Covid-19 is a rare instance of a sharp one-time change in medical needs. Within a couple of weeks of the world becoming aware of this new disease, vaccines, treatments, and diagnostics were desperately needed. How did the supply of innovation respond to this new need?
The story of the Covid-19 vaccines is well known. Before the Covid-19 pandemic, the fastest a vaccine had ever been developed was four years (for mumps); and no vaccine yet existed for deadly pathogens identified decades ago, such as those causing malaria or Ebola. By the end of 2020, however, multiple Covid-19 vaccines had been proven to be highly effective.
Beyond this unprecedented success lies a massive R&D effort. In April 2020, roughly as many new clinical trials were started for Covid-19 products as for all other diseases combined. By the end of 2020, more than 200 Covid-19 vaccine candidates at various stages of development were listed in the World Health Organization Covid-19 vaccine landscape.
We have attempted to make sense of how special the Covid-19 response has been. Comparing R&D effort across diseases, we find that R&D effort increases by roughly one-half as the market size for a disease doubles—a pattern we dub “the Law of Diminishing Effort.” Based on this historical relationship, we would have expected—for instance—that if the market size for Covid-19 is roughly three times as large as that of coronary heart disease, the number of trials directed toward Covid-19 would be only 1.5 times larger than the number of trials directed toward coronary heart disease. Instead, we find that the levels of Covid-19 R&D were 7 to 20 times larger than expected under a variety of plausible assumptions for the Covid-19 market size. Thus, Covid-19 has been a major exception to the Law of Diminishing Effort.
Where did the large Covid-19 R&D response come from? Our research highlights that public institutions, including universities and hospitals, were a key driver of the Covid-19 R&D effort, accounting for 70% of Covid-19 trials. Indeed, one of the first treatments found to reduce Covid-19 mortality, dexamethasone, was proved to be effective in a clinical trial sponsored by the National Institute for Health Research, a UK government agency. Moreover, early-stage incentives provided by governments appear to have been effective. For instance, we observe that Covid-19 vaccine candidates from US companies were developed faster than those from European companies, possibly due to Operation Warp Speed.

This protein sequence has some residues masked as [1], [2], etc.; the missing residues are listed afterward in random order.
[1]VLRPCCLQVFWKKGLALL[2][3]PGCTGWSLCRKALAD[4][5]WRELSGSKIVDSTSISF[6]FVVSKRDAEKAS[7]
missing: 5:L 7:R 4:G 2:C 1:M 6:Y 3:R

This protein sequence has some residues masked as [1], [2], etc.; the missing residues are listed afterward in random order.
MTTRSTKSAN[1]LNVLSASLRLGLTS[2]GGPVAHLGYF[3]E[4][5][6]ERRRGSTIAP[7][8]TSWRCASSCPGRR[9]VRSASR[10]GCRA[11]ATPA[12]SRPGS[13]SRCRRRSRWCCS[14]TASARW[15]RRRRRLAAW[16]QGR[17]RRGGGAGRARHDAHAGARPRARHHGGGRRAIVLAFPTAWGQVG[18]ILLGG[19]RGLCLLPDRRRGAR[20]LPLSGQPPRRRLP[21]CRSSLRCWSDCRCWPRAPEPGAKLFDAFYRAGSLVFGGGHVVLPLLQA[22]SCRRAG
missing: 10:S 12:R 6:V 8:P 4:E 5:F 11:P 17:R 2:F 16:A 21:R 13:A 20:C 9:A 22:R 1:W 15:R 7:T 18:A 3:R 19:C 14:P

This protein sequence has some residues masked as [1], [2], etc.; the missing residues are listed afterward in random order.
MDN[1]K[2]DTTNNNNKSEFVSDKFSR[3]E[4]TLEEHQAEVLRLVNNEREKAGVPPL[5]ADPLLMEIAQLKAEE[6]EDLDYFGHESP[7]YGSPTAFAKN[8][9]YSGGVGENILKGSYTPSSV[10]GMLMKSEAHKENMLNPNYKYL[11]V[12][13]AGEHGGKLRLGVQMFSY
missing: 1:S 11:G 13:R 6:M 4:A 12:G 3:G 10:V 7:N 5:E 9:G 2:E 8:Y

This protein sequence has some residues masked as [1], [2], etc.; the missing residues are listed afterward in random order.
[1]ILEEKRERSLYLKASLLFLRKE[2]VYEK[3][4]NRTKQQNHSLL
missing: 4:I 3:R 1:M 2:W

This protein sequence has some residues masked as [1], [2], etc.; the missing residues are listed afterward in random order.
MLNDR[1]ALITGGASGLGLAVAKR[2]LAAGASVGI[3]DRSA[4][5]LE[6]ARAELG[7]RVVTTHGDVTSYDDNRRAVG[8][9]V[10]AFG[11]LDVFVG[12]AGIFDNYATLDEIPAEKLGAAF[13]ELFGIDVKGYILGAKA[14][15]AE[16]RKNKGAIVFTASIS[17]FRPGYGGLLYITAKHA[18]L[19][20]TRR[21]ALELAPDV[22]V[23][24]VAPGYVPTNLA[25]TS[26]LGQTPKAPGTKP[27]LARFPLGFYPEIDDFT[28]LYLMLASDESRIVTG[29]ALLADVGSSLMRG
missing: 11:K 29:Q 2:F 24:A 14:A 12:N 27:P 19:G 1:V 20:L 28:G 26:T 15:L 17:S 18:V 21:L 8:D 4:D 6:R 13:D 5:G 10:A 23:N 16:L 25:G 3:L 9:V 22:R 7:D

One might have expected that the focus on Covid-19 in biomedical research might have led to a reduction in research effort directed toward other diseases. However, our research highlights that there has been only limited crowding-out of R&D for other diseases. Comparing 2020 with 2019, non-Covid-19 trials were down by less than 2%. Instead, the aggregate R&D effort went up: the total number of clinical trials started worldwide in 2020 was nearly 40% higher than in 2019.
The Covid-19 R&D response raises the possibility that global pharmaceutical innovation in the future could be scaled up significantly. However, while economists are naturally in favor of market size as a driving force for innovation, scaling up innovation may require a broader perspective on the drivers of innovation—including early-stage incentives, non-monetary incentives, and public institutions.
© Ruchir Agarwal and Patrick Gaule
Ruchir Agarwal is an economist at the International Monetary Fund, USA.
Patrick Gaule is a senior lecturer in economics at the University of Bath, UK, and a Research Affiliate of the IZA.
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